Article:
On May 10, 2019, the North Carolina Supreme Court issued its opinion in Piazza v. Kirkbride. See Piazza v. Kirkbride, 827 S.E.2d 479 (2019). The Court declined to resolve important issues under the North Carolina Securities Act, instead ruling that defendant Gregory Brannon had failed to properly preserve his challenge to the trial court’s jury instructions. In the trial court and on appeal, defendant Brannon argued that trial court’s failure to instruct the jury on the “director safe harbor” provision of the North Carolina Business Corporation Act, N.C. Gen. Stat. § 55-8-30(d), entitled him to a new trial. Brannon claimed that at the time of the securities sales to the plaintiffs he was a director of the issuer, Neogence Enterprises, and was therefore protected from liability under the director safe harbor statute.
The North Carolina Court of Appeals affirmed the trial court’s ruling. The Supreme Court affirmed the Court of Appeals decision but on different grounds. The Supreme Court declined to rule on the merits of Brannon’s challenges because, according the Court, Brannon did not properly request the safe harbor jury instruction at trial. Accordingly, the Court of Appeals ruling stands as the only North Carolina appellate court decision on the relationship between the director safe harbor provision and the civil liability standard of the North Carolina Securities Act.
Trial Court Proceedings
On October 10, 2012, plaintiffs Lawrence Piazza and Salvatore Lampuri filed a complaint against defendants David Kirkbride, Gregory Brannon, and Robert Rice in Wake County Superior Court. Plaintiffs sought to recover damages from the defendants based on alleged violations of the North Carolina Securities Act. On November 25, 2013, the court entered an order granting summary judgment in favor of Mr. Kirkbride. The issues between plaintiffs and the remaining defendants, Brannon and Rice, were tried to a jury to determine whether plaintiffs were entitled to recover damages under N.C.G.S. § 78A-56(a), the civil liability provision of the North Carolina Securities Act.
The jury found that defendant Brannon made material false or misleading statements or omissions in soliciting the offer and sale of securities to plaintiffs Piazza and Lampuri and that plaintiffs were unaware of the false, misleading, or omitted facts. The jury also found that Brannon had failed to carry his burden of proving that he did not know, and in the exercise of reasonable care could not have known, that his statements to the two plaintiffs were false or misleading.
On the other hand, the jury exonerated defendant Rice by finding that he had not made any false or misleading statements to plaintiffs. The Court entered judgment on the jury’s verdict that Brannon was liable to Piazza and Lampuri for compensatory damages and ordered Brannon to pay interest and plaintiffs’ attorney fees and costs. Subsequently, the trial court denied Brannon’s motion for a judgment notwithstanding the verdict or, in the alternative, for a new trial.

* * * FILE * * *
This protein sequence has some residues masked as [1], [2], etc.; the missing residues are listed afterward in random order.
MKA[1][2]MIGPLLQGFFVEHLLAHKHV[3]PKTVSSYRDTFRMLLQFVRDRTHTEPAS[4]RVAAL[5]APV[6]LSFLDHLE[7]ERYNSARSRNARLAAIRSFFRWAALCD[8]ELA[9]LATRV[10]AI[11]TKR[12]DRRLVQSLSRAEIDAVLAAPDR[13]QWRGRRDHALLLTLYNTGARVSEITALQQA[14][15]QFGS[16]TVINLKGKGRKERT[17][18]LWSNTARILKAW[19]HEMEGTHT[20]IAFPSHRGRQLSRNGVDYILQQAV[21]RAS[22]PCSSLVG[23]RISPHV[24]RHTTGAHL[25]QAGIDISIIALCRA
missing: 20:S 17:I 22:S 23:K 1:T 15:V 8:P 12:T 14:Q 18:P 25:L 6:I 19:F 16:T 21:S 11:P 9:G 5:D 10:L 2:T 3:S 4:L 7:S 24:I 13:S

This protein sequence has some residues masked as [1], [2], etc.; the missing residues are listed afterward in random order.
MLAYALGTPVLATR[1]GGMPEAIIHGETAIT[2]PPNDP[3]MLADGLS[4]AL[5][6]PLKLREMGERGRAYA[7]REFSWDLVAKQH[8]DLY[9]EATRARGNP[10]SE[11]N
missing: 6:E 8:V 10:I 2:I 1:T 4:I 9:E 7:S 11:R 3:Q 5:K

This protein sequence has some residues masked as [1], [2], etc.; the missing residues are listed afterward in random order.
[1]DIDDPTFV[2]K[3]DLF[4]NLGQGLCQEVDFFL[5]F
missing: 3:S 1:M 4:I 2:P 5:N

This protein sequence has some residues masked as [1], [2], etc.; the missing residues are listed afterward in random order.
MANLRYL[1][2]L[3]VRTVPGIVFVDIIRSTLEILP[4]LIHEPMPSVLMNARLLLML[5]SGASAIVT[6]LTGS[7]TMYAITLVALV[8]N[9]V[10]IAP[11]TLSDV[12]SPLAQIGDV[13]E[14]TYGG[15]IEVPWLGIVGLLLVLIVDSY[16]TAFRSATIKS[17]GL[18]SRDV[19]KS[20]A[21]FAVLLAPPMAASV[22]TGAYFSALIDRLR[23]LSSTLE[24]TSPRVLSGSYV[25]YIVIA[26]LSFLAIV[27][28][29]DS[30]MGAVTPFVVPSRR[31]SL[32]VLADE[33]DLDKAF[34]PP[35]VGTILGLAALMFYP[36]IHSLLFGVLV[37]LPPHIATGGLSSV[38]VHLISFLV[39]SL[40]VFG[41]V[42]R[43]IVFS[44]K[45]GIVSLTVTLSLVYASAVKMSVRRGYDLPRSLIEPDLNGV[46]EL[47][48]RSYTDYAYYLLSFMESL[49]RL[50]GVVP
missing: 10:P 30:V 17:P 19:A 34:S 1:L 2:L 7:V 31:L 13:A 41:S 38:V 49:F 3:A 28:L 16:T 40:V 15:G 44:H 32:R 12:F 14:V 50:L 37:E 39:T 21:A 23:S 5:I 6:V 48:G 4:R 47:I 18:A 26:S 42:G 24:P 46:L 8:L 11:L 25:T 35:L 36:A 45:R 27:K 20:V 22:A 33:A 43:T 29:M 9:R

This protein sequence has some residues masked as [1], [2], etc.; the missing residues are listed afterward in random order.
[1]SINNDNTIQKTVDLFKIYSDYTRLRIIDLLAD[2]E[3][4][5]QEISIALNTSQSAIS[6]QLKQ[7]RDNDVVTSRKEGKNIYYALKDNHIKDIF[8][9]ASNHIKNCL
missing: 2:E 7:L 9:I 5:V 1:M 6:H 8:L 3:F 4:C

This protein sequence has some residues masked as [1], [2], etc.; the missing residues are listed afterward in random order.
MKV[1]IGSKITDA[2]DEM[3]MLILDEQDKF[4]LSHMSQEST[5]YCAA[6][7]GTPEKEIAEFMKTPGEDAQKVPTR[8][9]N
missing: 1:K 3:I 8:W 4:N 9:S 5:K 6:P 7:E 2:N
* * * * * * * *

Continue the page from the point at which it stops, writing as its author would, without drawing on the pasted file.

The Court of Appeals Ruling
Brannon appealed the final judgment and the denial of his post-trial motion. The Court of Appeals affirmed the trial court’s judgment in an opinion dated April 5, 2016. See Piazza v. Kirkbride, 246 N.C.App. 576 (2016). Chief Judge Linda McGee concurred with the opinion written by Judge Robert Hunter, Jr. Judge John M. Tyson wrote a separate opinion in which he concurred in part and dissented in part.
The Court of Appeals majority made the following rulings: (1) Proof of scienter was not required to establish a claim of liability under N.C.G.S. § 78A-56(a)(2), (2) Brannon could be held liable as an offeror or seller of securities, even though he did not own the securities sold to plaintiffs, (3) Brannon failed to carry his burden of proving the reasonable care defense, that he did not know and in the exercise of reasonable care could not have known of the untruth or omission, (4) Brannon, as an director of Neogence, was not entitled to the protection of the “director safe harbor” statute, and (5) Brannon was not entitled to relief based on the jury verdict that he was liable but Rice was not.
The more interesting issues, and the subjects of the dissenting opinion, are questions related to the possible application of the “director safe harbor” statue and the effect of the inconsistent verdicts as to defendants Brannon and Rice.
The North Carolina Business Corporation Act, N.C.G.S. § 55-1-01, et seq., contains a statute that was referred to by the Court of Appeals as the “director safe harbor” provision. It provides:
55–8–30 General standards for directors
(a) A director shall discharge his duties as a director,
including his duties as a member of a committee:
(1) In good faith;
(2) With the care an ordinarily prudent person in a like position would exercise under similar circumstances; and
(3) In a manner he reasonably believes to be in the best interests of the corporation.
(b) In discharging his duties a director is entitled to rely on information, opinions, reports, or statements, including financial statements and other financial data, if prepared or presented by:
(1) One or more officers or employees of the corporation whom the director reasonably believes to be reliable and competent in the matters presented;